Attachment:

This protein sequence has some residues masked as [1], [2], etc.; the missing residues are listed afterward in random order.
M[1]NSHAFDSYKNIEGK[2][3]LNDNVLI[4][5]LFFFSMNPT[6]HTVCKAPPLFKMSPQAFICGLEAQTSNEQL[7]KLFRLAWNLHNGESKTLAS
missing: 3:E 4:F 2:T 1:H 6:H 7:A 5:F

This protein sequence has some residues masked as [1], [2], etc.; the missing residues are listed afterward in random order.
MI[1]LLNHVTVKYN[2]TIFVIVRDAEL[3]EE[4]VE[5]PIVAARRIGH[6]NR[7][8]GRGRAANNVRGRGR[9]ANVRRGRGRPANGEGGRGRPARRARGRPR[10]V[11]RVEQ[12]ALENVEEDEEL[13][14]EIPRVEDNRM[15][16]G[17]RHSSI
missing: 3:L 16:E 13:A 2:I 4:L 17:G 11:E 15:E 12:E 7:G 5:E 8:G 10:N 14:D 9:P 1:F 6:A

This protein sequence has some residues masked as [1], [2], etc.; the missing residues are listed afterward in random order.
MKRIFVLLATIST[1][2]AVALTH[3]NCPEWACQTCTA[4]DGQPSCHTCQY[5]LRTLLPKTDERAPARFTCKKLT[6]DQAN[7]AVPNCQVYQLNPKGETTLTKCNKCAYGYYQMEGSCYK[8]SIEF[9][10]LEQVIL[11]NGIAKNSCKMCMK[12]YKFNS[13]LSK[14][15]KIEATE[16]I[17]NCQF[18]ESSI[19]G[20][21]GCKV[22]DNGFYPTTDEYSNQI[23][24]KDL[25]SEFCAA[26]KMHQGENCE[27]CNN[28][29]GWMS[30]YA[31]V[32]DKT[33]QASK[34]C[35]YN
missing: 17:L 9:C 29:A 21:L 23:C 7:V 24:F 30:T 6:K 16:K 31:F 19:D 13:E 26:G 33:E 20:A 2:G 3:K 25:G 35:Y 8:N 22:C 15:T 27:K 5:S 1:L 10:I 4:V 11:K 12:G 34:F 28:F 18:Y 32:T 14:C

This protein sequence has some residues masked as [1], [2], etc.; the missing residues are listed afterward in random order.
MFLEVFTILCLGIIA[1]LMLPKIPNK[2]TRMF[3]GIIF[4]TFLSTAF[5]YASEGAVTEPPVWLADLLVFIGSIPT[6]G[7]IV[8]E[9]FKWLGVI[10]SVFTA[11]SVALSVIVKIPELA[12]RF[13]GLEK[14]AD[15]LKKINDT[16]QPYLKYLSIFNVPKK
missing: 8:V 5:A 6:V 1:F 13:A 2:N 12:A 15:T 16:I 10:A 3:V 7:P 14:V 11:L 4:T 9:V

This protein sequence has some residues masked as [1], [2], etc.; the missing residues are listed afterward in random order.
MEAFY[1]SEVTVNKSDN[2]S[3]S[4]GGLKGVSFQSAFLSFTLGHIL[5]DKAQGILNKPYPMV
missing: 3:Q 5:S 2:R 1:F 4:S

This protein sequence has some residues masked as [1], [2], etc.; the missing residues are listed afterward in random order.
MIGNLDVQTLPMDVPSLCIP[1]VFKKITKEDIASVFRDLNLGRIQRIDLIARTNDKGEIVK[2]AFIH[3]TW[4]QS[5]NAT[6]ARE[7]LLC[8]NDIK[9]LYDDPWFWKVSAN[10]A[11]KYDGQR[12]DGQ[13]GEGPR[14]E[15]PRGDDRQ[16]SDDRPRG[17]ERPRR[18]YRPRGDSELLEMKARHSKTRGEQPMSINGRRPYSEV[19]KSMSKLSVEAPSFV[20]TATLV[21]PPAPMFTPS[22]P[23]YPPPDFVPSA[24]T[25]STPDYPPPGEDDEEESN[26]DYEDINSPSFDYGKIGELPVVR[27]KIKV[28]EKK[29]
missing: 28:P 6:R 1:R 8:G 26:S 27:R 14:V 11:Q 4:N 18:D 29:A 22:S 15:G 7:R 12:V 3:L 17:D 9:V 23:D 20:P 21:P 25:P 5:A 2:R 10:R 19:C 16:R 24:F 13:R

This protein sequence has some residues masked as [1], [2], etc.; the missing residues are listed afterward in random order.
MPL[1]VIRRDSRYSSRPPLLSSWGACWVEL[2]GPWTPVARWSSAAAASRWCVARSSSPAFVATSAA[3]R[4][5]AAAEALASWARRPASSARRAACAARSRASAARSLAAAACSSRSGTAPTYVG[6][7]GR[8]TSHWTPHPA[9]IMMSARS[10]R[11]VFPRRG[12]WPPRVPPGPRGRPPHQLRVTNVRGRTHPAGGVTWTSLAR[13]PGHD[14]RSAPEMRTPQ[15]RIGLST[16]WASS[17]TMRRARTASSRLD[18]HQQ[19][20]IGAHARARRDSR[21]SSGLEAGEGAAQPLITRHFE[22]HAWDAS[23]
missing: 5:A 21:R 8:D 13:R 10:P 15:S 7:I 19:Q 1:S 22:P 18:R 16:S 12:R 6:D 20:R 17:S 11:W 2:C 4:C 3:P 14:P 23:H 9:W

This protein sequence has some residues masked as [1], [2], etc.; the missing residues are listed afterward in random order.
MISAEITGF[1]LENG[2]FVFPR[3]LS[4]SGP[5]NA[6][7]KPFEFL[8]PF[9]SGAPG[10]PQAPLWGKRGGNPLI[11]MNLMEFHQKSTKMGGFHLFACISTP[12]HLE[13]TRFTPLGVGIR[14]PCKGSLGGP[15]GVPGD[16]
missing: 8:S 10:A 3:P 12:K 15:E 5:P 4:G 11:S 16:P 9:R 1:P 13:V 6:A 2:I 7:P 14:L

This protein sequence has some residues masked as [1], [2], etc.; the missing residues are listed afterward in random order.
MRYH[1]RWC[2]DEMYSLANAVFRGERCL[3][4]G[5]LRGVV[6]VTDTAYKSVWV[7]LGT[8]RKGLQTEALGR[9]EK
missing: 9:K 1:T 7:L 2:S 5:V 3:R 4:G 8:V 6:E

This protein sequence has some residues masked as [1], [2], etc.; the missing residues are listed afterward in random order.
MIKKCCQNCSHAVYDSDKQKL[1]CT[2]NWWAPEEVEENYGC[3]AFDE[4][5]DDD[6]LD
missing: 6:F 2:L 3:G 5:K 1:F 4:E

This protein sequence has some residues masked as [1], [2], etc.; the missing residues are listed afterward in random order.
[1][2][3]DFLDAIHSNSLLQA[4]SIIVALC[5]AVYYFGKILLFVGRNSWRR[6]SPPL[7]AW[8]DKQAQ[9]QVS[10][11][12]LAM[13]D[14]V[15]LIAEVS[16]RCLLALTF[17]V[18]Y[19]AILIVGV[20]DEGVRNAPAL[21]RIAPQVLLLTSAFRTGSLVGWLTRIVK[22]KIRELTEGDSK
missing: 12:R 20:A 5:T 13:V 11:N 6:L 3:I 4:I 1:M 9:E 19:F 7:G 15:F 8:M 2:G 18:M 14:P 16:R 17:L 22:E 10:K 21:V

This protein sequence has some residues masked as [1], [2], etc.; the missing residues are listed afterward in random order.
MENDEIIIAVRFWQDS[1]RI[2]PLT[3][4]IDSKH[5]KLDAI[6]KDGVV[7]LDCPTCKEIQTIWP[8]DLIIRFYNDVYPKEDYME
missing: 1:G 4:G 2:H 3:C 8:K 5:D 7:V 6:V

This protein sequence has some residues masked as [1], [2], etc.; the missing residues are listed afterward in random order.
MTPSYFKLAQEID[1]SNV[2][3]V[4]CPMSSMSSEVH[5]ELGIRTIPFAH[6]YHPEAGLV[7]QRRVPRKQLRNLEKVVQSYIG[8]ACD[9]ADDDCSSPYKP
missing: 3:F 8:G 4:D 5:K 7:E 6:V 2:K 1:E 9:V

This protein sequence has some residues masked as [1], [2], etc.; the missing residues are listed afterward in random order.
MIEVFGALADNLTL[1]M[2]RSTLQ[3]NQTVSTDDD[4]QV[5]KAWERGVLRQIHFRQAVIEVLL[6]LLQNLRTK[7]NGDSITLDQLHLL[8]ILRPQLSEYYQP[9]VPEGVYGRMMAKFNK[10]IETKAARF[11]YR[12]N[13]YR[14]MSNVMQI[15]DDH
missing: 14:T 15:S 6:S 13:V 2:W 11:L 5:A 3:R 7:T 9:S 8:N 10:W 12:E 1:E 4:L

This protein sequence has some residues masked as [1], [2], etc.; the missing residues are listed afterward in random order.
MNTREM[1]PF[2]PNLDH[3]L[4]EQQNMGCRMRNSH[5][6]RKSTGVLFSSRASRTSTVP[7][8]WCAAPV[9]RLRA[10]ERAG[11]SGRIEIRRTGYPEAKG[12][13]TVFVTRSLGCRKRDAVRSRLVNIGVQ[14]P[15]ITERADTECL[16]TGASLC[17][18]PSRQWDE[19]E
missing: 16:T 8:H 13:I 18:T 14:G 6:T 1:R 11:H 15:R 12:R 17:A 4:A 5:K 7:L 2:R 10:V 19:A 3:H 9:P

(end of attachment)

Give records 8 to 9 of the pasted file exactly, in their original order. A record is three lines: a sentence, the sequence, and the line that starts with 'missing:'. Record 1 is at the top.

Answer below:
This protein sequence has some residues masked as [1], [2], etc.; the missing residues are listed afterward in random order.
MISAEITGF[1]LENG[2]FVFPR[3]LS[4]SGP[5]NA[6][7]KPFEFL[8]PF[9]SGAPG[10]PQAPLWGKRGGNPLI[11]MNLMEFHQKSTKMGGFHLFACISTP[12]HLE[13]TRFTPLGVGIR[14]PCKGSLGGP[15]GVPGD[16]
missing: 8:S 10:A 3:P 12:K 15:E 5:P 4:G 11:S 16:P 9:R 1:P 13:V 6:A 2:I 7:P 14:L

This protein sequence has some residues masked as [1], [2], etc.; the missing residues are listed afterward in random order.
MRYH[1]RWC[2]DEMYSLANAVFRGERCL[3][4]G[5]LRGVV[6]VTDTAYKSVWV[7]LGT[8]RKGLQTEALGR[9]EK
missing: 9:K 1:T 7:L 2:S 5:V 3:R 4:G 8:V 6:E